A Design Performance Hot Enough to Melt Glass
By Kelly Rush
On a sweltering day on the cusp of July, several men dressed in all black stood in front of furnaces hot enough to melt glass. Literally. The team had come together for a demonstration on Governors Island to kick off the Corning Museum of Glass’ GlassLab design program, which will be on the island through the end of July.
Designers from the New York region—including Georgie Stout, Inna Alesina and Q Cassetti—will work with Corning Museum glassmakers in a series of free, public, glass-design performances on an island that has become known as New York City’s cultural backyard.
Designers will bring their sketchbooks and ideas and join glassmakers in the GlassLab’s mobile hot shop next to Pershing Hall weekends through July 29. The teams will prototype their ideas in live sessions, allowing audiences to get a peek at an unusual process that demands coordination, teamwork and creativity while glassmakers handle an extremely hot material in a small, enclosed space.
The kickoff demonstration, held Friday at the hot shop, featured several furnaces in which glass was melted and then formed into the shape of a buoy at the direction of graphic designer Peter Buchanan-Smith. The glassmakers melted and shaped the glass in a delicate method where one slip could shatter the glass—or burn a hand. The buoy-in-progress was heated in a furnace and then pulled out and shaped by a glassmaker holding wet newspaper.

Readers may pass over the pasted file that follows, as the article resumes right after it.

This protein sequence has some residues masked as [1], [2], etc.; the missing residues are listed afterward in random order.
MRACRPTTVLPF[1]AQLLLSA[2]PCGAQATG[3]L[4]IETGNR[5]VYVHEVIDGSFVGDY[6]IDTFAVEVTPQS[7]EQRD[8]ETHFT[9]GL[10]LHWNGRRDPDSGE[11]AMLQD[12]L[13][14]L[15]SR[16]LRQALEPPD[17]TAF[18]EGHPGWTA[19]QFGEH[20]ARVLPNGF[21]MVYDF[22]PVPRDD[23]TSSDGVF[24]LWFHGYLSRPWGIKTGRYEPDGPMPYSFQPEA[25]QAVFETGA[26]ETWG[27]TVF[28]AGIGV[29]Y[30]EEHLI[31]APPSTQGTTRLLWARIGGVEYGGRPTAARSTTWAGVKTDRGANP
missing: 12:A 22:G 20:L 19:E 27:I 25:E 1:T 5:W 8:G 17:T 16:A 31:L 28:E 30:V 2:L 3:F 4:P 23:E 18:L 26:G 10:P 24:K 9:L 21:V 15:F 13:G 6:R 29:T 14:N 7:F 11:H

Carol White, executive director of the Corning Museum, said the museum has worked with 50 designers, including Yves Behar, Constantin and Laurene Boym, Stephen Burks, and the Campana Brothers, since starting the hot shops five years ago.
She said the museum’s mission is to tell the world about glass, and the setting on Governors Island is the perfect venue by which to introduce more designers to working with glass as a medium.
The design performances feature contemporary graphic designers included in the onsite exhibition Graphic Design—Now in Production, presented by Cooper-Hewitt, National Design Museum and co-organized by the Walker Art Center.